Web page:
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A first-timer’s guide to buying and using cannabis edibles

Here's what to know before you head to the dispensary.

Morgan Olsen
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Morgan Olsen
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Cannabis edibles have gone through a serious glow-up in the past 10 years, graduating from the humble pot brownie to perfectly dosed, Willy Wonka-approved treats that are served over the counter at dispensaries across the country. These days, edibles come in many shapes and sizes—from sugar-coated gumdrops and micro-dosed mints to gooey caramels and decadent chocolate bars.

If you’re getting reacquainted with edibles or trying them for the very first time, it can all feel a bit overwhelming at first. “I like to make the joke that it’s like picking up the Marvel movies at Ant-Man and going, “Oh, gosh, what’s happening?” says David Cooper, the national retail trainer for Cresco Labs, a Chicago-based cannabis company.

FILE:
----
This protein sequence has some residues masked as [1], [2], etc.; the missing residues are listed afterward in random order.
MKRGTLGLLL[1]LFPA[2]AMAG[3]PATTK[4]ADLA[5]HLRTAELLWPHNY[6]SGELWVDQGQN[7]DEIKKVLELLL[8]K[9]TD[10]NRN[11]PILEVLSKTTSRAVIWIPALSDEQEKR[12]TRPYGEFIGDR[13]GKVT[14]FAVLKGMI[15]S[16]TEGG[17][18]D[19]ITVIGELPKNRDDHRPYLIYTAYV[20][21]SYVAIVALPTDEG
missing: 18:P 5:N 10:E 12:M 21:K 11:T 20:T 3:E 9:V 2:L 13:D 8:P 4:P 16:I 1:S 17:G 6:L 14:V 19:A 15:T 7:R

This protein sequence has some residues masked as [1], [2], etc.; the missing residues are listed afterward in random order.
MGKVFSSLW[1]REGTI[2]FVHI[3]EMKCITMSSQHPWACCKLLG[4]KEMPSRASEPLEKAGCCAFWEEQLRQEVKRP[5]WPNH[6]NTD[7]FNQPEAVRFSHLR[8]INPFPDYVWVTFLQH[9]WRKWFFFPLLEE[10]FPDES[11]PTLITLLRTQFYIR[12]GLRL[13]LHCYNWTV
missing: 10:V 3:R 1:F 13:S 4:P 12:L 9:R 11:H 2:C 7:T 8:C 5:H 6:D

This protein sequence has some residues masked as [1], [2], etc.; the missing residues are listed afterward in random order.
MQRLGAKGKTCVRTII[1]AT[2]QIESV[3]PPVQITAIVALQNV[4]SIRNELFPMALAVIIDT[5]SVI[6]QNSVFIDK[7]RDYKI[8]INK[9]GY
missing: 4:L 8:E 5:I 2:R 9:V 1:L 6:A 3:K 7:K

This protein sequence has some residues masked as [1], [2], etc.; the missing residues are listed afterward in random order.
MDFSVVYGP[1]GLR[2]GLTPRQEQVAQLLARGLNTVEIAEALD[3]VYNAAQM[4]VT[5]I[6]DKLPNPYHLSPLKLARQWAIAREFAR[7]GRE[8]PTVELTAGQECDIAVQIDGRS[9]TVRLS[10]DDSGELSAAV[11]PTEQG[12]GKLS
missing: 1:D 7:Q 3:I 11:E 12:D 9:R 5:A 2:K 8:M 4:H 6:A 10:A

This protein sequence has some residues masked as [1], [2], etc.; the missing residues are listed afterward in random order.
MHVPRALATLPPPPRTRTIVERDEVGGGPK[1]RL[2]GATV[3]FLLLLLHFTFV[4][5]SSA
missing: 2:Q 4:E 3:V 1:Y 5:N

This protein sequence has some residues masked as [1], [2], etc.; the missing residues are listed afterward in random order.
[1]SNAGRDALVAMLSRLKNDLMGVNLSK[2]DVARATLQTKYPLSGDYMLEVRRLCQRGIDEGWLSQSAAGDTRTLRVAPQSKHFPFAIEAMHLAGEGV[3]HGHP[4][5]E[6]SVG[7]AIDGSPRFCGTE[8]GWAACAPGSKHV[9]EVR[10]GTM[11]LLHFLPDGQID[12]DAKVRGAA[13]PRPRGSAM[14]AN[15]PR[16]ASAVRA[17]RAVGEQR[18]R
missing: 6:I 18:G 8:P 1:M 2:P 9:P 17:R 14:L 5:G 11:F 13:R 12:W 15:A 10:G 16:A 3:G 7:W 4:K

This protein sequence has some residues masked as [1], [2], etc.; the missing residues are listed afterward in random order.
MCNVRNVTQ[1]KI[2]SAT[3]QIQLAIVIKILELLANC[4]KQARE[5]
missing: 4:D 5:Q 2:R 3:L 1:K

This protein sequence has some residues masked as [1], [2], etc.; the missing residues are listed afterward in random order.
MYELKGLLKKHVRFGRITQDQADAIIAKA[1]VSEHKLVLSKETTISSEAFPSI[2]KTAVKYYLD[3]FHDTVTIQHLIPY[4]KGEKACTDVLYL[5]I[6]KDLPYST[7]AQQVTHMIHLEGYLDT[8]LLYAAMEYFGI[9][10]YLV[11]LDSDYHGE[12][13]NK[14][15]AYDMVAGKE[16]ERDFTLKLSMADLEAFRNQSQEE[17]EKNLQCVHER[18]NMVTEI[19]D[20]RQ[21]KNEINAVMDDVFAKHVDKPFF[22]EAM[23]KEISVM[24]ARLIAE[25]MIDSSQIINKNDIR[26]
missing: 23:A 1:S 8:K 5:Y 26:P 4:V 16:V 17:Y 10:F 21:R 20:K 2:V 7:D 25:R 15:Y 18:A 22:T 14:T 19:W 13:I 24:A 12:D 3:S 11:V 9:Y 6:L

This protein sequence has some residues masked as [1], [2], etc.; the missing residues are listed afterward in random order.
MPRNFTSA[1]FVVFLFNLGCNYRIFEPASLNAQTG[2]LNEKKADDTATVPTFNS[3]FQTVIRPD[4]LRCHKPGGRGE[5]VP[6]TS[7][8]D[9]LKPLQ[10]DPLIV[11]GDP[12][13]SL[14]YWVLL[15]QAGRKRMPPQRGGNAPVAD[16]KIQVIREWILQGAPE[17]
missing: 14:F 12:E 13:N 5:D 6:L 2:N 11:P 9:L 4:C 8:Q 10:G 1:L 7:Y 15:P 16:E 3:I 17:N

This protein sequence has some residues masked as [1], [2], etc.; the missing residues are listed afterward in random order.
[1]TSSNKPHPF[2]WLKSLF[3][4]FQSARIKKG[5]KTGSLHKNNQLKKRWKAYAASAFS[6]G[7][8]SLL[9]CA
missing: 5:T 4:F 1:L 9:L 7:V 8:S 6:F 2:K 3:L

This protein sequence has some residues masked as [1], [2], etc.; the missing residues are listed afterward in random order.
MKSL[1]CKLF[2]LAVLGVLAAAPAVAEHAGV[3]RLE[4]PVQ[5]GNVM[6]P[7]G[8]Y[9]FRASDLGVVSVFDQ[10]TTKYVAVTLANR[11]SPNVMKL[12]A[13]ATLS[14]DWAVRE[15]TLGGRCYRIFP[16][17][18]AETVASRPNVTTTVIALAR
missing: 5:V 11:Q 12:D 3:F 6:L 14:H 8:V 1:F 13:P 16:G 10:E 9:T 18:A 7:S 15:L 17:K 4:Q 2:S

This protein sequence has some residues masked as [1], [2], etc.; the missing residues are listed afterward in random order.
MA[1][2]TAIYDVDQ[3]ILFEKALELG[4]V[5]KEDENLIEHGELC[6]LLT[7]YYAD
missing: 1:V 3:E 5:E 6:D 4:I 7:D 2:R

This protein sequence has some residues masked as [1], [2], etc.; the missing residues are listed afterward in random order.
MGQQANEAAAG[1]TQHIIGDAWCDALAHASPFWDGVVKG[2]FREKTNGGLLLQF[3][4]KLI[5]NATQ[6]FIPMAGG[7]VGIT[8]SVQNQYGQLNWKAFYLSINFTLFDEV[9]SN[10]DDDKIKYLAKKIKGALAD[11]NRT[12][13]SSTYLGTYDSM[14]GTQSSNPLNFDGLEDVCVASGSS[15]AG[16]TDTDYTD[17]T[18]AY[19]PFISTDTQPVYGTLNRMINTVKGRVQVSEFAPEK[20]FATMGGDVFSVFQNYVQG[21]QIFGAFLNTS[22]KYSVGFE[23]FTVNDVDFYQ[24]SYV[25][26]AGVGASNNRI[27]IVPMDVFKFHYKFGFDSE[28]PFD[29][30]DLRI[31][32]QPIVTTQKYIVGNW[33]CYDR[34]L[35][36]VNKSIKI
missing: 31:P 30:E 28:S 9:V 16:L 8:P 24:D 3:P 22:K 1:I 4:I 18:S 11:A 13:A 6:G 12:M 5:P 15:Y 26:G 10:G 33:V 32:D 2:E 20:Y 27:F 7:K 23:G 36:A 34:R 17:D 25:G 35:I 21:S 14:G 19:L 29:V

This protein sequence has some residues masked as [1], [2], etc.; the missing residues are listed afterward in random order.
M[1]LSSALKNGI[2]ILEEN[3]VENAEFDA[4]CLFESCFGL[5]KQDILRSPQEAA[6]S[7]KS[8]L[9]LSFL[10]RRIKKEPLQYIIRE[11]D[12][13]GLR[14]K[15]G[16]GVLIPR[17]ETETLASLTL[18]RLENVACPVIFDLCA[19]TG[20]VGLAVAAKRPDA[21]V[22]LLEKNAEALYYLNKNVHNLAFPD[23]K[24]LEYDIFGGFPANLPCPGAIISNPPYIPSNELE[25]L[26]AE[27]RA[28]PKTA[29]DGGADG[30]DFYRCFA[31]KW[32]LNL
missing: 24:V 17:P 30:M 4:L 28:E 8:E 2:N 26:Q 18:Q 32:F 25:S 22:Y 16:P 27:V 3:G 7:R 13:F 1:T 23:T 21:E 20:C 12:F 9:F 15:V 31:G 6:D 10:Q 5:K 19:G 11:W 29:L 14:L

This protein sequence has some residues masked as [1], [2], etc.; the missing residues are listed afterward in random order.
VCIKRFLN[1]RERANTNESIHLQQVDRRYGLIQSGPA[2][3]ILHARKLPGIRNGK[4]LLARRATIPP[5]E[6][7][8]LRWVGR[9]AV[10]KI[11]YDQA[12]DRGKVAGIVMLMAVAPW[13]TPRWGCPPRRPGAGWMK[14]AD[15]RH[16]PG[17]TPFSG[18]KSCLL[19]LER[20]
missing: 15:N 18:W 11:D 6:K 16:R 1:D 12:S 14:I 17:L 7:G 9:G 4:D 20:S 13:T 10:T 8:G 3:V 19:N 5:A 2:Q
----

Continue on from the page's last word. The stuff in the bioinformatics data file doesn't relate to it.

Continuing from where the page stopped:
Buying and consuming edibles should—and absolutely can—be fun when you know what you’re doing. Luckily, if you’re visiting a recreational or medical dispensary, the folks behind the counter are there to guide you to canna-bliss. Of course, it never hurts to come prepared with an understanding of the basics—like, uh, how many milligrams should I start with?

We consulted three cannabis experts from across the country to get the lay of the land and score some easy-to-remember pointers about buying edibles for the first time (or the first time in a long time). Let’s dig in.

MEET THE EXPERTS

David Cooper, national retail trainer for Cresco Labs in Chicago

Megon Dee, founder and CEO of Oracle Wellness Co. in Portland

Miguel Trinidad, chef and co-founder of 99th Floor in New York City

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A first-timer’s guide to cannabis edibles

Every body is different

Before we geek out on the fun stuff, let’s get something out of the way: Your journey with edibles probably won’t look like your partner’s or your friends’ or your budtender’s. While the sensation of being “high” is relatively easy to pinpoint, the way your body processes THC (that’s the psychoactive compound in cannabis that makes you feel high) is wonderfully unique.